Study: Anaphylaxis Spikes During Halloween and Easter
Dave Bloom at SnackSafely.com regularly provides timely information to families with life-threatening food allergies.
By Dave Bloom
October 1st, 2020
A study published on September 21st, 2020 in the Canadian Medical Association Journal determined that anaphylaxis in children spikes during Halloween and Easter and that for tree nuts, most cases occurred in children that were previously undiagnosed.
Co-authors Dr. Melanie Leung and Dr. Moshe Ben-Shoshan provided the rationale for conducting the study:
Identifying certain times associated with an increased risk of anaphylaxis could help to raise community awareness, support and vigilance. This information would identify the best timing for public awareness campaigns to prevent allergic reactions.
The researchers compared the incidence of 1390 patients presenting at pediatric emergency departments with anaphylaxis between 2011 and 2020 in four Canadian provinces — Quebec, Ontario, Newfoundland and Labrador, and British Columbia — at Halloween, Easter, Christmas, Diwali, Chinese New Year and Eid al-Adha, the most celebrated holidays in Canada.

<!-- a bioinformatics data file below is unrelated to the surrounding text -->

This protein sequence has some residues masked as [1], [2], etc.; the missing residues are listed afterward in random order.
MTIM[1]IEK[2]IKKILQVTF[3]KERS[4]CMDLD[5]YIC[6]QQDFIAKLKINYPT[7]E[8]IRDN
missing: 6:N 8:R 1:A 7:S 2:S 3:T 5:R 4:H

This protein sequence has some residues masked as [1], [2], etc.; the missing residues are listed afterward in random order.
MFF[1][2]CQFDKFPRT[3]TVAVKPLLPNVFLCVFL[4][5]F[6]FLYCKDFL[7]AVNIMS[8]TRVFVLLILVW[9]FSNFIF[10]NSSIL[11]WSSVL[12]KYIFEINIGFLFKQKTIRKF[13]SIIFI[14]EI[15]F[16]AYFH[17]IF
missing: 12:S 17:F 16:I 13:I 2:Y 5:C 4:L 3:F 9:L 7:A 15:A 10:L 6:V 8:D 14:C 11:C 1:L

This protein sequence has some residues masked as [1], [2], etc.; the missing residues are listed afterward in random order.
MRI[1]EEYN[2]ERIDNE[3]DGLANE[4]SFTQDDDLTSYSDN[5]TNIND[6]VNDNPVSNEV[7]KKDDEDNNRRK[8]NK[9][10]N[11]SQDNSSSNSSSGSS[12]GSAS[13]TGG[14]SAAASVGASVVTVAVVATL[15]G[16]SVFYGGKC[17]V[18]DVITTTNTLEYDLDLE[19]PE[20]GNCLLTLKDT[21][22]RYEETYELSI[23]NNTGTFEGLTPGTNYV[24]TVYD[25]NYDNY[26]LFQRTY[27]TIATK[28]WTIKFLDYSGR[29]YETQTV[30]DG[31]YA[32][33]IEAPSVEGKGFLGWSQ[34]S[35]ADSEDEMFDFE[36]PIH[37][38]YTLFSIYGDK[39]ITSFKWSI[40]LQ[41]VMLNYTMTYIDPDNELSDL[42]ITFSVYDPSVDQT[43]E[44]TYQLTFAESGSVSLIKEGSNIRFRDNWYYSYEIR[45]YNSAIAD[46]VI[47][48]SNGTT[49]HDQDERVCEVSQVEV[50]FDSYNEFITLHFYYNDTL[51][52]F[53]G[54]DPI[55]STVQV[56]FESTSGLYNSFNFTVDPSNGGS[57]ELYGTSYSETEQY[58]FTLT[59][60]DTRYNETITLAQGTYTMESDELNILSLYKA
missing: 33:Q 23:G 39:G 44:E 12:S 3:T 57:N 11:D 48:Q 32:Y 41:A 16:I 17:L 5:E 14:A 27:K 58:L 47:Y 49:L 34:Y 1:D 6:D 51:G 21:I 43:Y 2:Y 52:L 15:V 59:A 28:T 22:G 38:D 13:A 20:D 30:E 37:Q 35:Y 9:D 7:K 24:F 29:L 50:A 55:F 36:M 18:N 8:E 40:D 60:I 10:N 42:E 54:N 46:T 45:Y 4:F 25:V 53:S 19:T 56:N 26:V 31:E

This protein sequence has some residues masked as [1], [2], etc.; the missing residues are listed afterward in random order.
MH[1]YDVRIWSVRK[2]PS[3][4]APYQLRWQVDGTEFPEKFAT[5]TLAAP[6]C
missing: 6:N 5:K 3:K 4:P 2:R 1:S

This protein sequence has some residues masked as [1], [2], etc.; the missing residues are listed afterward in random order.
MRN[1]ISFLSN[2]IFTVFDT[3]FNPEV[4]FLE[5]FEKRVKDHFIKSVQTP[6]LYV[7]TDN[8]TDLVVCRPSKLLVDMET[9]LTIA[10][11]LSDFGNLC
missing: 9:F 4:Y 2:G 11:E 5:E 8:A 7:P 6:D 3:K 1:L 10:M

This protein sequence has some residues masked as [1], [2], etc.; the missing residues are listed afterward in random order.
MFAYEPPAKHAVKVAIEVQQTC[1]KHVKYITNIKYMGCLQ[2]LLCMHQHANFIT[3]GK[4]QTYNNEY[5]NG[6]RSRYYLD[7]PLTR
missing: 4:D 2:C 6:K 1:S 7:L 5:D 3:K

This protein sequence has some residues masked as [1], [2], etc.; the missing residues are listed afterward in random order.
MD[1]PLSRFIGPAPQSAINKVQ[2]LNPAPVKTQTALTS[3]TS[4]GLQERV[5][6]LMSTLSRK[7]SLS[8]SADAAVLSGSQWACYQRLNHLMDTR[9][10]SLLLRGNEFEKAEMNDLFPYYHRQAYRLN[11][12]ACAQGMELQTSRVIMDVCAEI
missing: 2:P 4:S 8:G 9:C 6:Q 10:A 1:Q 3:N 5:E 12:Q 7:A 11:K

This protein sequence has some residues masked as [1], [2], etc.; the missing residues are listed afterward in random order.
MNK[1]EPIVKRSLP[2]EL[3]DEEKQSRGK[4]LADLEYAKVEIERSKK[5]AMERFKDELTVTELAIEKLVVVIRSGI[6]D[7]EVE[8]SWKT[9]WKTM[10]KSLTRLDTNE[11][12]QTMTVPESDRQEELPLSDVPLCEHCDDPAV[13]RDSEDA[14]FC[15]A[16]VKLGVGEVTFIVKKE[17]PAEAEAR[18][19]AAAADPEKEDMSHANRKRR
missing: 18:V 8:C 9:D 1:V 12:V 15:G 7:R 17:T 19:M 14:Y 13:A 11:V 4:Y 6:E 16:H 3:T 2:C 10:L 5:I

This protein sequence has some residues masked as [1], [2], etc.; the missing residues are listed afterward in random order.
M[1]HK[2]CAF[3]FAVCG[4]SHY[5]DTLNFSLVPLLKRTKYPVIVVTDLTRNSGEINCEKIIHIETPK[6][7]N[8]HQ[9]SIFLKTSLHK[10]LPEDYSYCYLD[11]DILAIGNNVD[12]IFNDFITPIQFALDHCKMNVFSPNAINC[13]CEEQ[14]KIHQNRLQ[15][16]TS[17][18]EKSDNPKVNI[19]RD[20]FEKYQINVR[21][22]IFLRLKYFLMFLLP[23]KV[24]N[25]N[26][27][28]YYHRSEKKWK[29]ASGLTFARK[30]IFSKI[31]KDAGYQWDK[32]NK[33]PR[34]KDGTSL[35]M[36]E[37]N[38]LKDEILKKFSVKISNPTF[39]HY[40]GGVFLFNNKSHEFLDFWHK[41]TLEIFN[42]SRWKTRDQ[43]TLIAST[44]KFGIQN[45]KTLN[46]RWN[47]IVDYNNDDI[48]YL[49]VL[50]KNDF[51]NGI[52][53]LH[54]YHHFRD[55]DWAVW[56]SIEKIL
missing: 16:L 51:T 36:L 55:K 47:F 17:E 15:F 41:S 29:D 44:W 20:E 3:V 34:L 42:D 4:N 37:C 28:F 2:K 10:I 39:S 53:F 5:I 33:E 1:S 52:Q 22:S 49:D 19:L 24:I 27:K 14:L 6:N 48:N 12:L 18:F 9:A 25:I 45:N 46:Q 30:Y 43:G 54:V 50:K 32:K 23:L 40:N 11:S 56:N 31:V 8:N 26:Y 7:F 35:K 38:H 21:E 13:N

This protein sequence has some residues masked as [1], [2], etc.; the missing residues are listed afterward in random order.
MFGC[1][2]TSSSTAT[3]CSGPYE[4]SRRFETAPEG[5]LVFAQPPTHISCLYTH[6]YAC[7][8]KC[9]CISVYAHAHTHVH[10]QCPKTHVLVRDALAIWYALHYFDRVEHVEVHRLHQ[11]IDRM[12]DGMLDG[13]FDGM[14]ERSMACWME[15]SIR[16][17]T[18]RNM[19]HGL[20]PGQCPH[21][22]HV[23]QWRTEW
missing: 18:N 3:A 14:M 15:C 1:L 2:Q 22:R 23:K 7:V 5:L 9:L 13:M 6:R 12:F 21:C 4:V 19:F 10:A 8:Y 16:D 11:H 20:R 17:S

For peanut-triggered anaphylaxis, daily averages increased 85% for Halloween and 60% for Easter when compared with the rest of the year. For unidentified tree nuts, averages increased 70% for both Halloween and Easter. The researchers found no appreciable increase in incidence of anaphylaxis at Christmas, Diwali, Chinese New Year or Eid al-Adha.
Anaphylaxis induced by peanuts and tree nuts was more likely in children aged 6 years or older than in younger children.
The authors surmise:
The difference in the anaphylaxis incidence among holidays may have been due to the social setting in which each holiday takes place. At Halloween and Easter, children often receive candies and other treats from people who may be unaware of their allergies. The absence of such an association at Christmas may be because Christmas is a more intimate celebration among family members and close friends, who are more vigilant regarding allergen exposure.
The authors indicate that a contributing factor may be Canadian regulations regarding the labeling of common allergens which are not required for prepackaged, single-bite snacks and candies. Such allergen labeling for miniature products sold in bulk is also not required in the US, where the disclosure must appear on the bulk packaging only.
The authors conclude that education and increased awareness may help reduce the incidence of anaphylaxis:
Our findings suggest that educational tools to increase vigilance regarding the presence of potential allergens is required among children with food allergies, their families and laypeople interacting with children who have food allergies. Newer strategies targeting intervals associated with high anaphylaxis risk are required.